Nuclear Weapons.

Essay by Anonymous UserCollege, UndergraduateA+, March 1996

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In its attempts to harness the power of the atom, mankind

has itself in the possession of weapons with unbelievable,

destructive power. Nations now have the ability to destroy

entire cities from hundreds of miles away, in only minutes.

These weapons are nuclear weapons. Nuclear weapons cost the

citizens of the United States billions of dollars in taxes each

year, the testing and maintenance of these weapons pose serious

health risks, and the actual need for these weapons is not and

has not been around for years. For the above reasons, I feel

the United States should reduce its nuclear arsenal.

Nuclear weapons derive their power from the energy

released when a heavy nucleus is divided, called fission or when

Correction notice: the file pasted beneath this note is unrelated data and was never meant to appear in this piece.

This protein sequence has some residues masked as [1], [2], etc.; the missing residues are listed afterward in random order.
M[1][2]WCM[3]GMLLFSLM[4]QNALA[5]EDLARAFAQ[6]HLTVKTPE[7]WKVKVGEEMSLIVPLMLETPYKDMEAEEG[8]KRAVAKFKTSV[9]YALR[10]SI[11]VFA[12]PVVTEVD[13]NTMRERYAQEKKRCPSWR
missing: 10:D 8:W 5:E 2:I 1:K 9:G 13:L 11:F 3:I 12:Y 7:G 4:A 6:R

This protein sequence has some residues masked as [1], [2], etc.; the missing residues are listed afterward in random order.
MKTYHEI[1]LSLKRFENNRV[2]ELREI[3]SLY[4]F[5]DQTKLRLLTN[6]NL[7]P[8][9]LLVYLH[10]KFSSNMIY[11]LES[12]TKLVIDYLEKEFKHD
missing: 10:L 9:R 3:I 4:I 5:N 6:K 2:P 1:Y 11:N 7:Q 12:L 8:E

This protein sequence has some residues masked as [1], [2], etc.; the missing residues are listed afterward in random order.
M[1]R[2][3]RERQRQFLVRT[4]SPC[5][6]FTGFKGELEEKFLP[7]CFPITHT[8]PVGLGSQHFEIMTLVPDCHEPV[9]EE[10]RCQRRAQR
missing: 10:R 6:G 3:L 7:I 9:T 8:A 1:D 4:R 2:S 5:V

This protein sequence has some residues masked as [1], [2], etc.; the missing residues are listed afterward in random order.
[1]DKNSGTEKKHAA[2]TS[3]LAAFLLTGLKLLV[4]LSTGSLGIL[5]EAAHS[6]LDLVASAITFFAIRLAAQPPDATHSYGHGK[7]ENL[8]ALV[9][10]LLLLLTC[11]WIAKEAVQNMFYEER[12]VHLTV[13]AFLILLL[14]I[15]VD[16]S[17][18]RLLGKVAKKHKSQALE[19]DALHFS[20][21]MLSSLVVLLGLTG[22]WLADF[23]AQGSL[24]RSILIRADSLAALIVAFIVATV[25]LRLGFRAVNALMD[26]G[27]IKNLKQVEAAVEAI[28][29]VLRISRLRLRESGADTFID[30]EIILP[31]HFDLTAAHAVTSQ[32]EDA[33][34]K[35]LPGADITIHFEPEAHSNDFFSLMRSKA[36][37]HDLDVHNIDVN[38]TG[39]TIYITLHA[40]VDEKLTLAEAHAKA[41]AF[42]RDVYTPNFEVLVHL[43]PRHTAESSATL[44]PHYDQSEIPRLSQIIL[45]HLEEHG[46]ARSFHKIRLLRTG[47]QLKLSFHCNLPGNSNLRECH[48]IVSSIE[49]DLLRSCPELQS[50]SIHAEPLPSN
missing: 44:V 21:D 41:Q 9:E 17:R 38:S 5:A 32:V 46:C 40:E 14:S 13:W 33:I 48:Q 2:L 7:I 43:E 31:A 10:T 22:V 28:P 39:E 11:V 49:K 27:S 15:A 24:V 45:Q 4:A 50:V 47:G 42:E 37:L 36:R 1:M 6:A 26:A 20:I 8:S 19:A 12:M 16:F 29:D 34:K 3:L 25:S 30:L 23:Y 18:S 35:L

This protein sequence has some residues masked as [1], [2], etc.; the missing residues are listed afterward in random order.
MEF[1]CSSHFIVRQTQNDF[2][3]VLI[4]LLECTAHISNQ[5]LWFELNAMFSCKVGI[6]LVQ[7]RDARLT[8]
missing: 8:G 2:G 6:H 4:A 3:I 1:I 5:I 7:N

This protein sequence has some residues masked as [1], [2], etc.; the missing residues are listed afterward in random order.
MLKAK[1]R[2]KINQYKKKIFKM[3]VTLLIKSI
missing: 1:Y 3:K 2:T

light nuclei are forced together, called fusion. In fission, a

nucleus from a heavy element is bombarded with neutrons. The

nucleus breaks into two pieces, releasing energy and two or more

neutrons. Each of these neutrons has enough energy to split

another heavy nucleus, allowing the process to repeat itself.

This is the chain reaction that makes nuclear weapons possible.

In a fusion nuclear device such as a hydrogen bomb, lightweight

nuclei are forced to fuse at very high temperatures into heavier

nuclei, releasing energy and a neutron. In order to squeeze the

two nuclei together, an atomic fission bomb is usually used. A

fusion reaction releases about four times more energy per unit

mass than a fission reaction. The United States supervised the

development of the atomic bomb under the code name Manhattan

Project, during World War II. The first nuclear chain reaction

occurred in December 1942, at the University of Chicago. Soon

after the first bomb test, atomic bombs were dropped on the

Japanese cities of Hiroshima and Nagasaki in 1945. The first

hydrogen bomb was developed...